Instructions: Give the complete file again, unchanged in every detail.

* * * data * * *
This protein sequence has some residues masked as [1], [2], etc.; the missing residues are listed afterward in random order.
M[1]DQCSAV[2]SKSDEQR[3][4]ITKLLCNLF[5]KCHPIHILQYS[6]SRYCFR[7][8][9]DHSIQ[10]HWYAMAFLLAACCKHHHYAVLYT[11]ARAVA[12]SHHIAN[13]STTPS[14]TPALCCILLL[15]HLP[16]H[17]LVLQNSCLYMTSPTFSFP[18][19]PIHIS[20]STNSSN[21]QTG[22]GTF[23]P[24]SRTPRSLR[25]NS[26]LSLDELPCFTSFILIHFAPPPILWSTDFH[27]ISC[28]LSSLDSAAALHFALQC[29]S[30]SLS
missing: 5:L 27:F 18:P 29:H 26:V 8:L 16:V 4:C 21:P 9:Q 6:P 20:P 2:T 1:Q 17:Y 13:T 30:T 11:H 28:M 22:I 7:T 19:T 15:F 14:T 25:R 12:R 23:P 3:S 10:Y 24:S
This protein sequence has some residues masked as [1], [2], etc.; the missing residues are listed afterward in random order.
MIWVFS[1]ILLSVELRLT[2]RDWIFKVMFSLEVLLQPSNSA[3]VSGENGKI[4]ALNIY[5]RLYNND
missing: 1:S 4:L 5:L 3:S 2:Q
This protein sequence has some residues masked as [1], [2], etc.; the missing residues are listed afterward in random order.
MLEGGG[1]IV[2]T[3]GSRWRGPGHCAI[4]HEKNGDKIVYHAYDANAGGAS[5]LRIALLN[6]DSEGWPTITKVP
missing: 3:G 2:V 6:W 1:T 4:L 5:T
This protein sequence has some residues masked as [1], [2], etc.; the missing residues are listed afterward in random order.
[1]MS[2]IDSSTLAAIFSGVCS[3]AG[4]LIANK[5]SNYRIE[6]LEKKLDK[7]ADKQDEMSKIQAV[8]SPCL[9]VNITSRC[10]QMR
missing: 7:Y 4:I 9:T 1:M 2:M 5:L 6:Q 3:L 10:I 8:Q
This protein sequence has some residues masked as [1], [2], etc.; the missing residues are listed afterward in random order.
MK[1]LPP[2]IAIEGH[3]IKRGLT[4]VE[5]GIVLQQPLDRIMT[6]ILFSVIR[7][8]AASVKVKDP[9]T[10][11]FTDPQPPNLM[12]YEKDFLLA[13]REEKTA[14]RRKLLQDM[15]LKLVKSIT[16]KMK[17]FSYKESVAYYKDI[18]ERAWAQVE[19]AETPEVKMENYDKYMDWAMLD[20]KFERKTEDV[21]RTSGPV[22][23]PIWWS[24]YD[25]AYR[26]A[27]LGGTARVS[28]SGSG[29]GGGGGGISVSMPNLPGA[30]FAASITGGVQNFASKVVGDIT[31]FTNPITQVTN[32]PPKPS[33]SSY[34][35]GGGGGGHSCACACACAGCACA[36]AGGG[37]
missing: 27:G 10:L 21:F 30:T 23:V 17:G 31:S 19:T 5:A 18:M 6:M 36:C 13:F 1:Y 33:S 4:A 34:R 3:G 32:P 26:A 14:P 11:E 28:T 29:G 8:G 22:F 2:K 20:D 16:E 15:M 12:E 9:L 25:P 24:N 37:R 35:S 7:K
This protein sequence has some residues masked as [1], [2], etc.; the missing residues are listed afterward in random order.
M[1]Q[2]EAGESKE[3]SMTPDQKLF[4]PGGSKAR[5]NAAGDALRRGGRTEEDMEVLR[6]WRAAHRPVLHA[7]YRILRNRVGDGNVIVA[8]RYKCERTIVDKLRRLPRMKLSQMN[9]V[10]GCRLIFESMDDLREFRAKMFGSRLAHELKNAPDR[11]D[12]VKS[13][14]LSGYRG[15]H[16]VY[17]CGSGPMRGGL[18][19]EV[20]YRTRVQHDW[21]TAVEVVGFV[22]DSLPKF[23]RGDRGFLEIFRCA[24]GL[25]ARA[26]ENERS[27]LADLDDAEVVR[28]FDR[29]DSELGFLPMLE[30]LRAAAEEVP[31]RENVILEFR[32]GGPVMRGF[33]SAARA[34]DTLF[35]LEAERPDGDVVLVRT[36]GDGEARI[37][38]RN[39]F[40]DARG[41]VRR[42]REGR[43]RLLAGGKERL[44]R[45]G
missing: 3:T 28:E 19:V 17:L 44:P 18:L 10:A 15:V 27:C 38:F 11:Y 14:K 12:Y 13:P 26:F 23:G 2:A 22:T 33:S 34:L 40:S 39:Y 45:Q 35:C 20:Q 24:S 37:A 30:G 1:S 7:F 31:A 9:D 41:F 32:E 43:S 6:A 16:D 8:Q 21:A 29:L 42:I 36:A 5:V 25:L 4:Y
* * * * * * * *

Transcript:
This protein sequence has some residues masked as [1], [2], etc.; the missing residues are listed afterward in random order.
M[1]DQCSAV[2]SKSDEQR[3][4]ITKLLCNLF[5]KCHPIHILQYS[6]SRYCFR[7][8][9]DHSIQ[10]HWYAMAFLLAACCKHHHYAVLYT[11]ARAVA[12]SHHIAN[13]STTPS[14]TPALCCILLL[15]HLP[16]H[17]LVLQNSCLYMTSPTFSFP[18][19]PIHIS[20]STNSSN[21]QTG[22]GTF[23]P[24]SRTPRSLR[25]NS[26]LSLDELPCFTSFILIHFAPPPILWSTDFH[27]ISC[28]LSSLDSAAALHFALQC[29]S[30]SLS
missing: 5:L 27:F 18:P 29:H 26:V 8:L 16:V 4:C 21:P 9:Q 6:P 20:P 2:T 1:Q 17:Y 13:T 30:T 11:H 28:M 22:I 7:T 19:T 15:F 14:T 25:R 12:R 23:P 3:S 10:Y 24:S
This protein sequence has some residues masked as [1], [2], etc.; the missing residues are listed afterward in random order.
MIWVFS[1]ILLSVELRLT[2]RDWIFKVMFSLEVLLQPSNSA[3]VSGENGKI[4]ALNIY[5]RLYNND
missing: 1:S 4:L 5:L 3:S 2:Q
This protein sequence has some residues masked as [1], [2], etc.; the missing residues are listed afterward in random order.
MLEGGG[1]IV[2]T[3]GSRWRGPGHCAI[4]HEKNGDKIVYHAYDANAGGAS[5]LRIALLN[6]DSEGWPTITKVP
missing: 3:G 2:V 6:W 1:T 4:L 5:T
This protein sequence has some residues masked as [1], [2], etc.; the missing residues are listed afterward in random order.
[1]MS[2]IDSSTLAAIFSGVCS[3]AG[4]LIANK[5]SNYRIE[6]LEKKLDK[7]ADKQDEMSKIQAV[8]SPCL[9]VNITSRC[10]QMR
missing: 7:Y 4:I 9:T 1:M 2:M 5:L 6:Q 3:L 10:I 8:Q
This protein sequence has some residues masked as [1], [2], etc.; the missing residues are listed afterward in random order.
MK[1]LPP[2]IAIEGH[3]IKRGLT[4]VE[5]GIVLQQPLDRIMT[6]ILFSVIR[7][8]AASVKVKDP[9]T[10][11]FTDPQPPNLM[12]YEKDFLLA[13]REEKTA[14]RRKLLQDM[15]LKLVKSIT[16]KMK[17]FSYKESVAYYKDI[18]ERAWAQVE[19]AETPEVKMENYDKYMDWAMLD[20]KFERKTEDV[21]RTSGPV[22][23]PIWWS[24]YD[25]AYR[26]A[27]LGGTARVS[28]SGSG[29]GGGGGGISVSMPNLPGA[30]FAASITGGVQNFASKVVGDIT[31]FTNPITQVTN[32]PPKPS[33]SSY[34][35]GGGGGGHSCACACACAGCACA[36]AGGG[37]
missing: 27:G 10:L 21:F 30:T 23:V 17:G 31:S 19:T 5:A 18:M 6:M 36:C 13:F 1:Y 33:S 4:A 34:R 3:G 32:P 26:A 14:P 11:E 28:T 29:G 8:G 22:F 2:K 20:D 16:E 15:M 12:E 9:L 25:P 24:N 37:R 35:S 7:K
This protein sequence has some residues masked as [1], [2], etc.; the missing residues are listed afterward in random order.
M[1]Q[2]EAGESKE[3]SMTPDQKLF[4]PGGSKAR[5]NAAGDALRRGGRTEEDMEVLR[6]WRAAHRPVLHA[7]YRILRNRVGDGNVIVA[8]RYKCERTIVDKLRRLPRMKLSQMN[9]V[10]GCRLIFESMDDLREFRAKMFGSRLAHELKNAPDR[11]D[12]VKS[13][14]LSGYRG[15]H[16]VY[17]CGSGPMRGGL[18][19]EV[20]YRTRVQHDW[21]TAVEVVGFV[22]DSLPKF[23]RGDRGFLEIFRCA[24]GL[25]ARA[26]ENERS[27]LADLDDAEVVR[28]FDR[29]DSELGFLPMLE[30]LRAAAEEVP[31]RENVILEFR[32]GGPVMRGF[33]SAARA[34]DTLF[35]LEAERPDGDVVLVRT[36]GDGEARI[37][38]RN[39]F[40]DARG[41]VRR[42]REGR[43]RLLAGGKERL[44]R[45]G
missing: 3:T 28:E 19:V 17:L 44:P 18:L 10:A 15:V 27:C 38:F 11:Y 14:K 12:Y 13:P 26:F 23:G 2:A 22:T 33:S 34:L 40:S 39:Y 45:Q 35:C 20:Q 24:S 37:A 30:G 1:S 7:F 31:A 9:D 41:F 32:E 43:S 6:A 16:D 8:Q 21:A 29:L 42:I 36:A 5:V 25:L 4:Y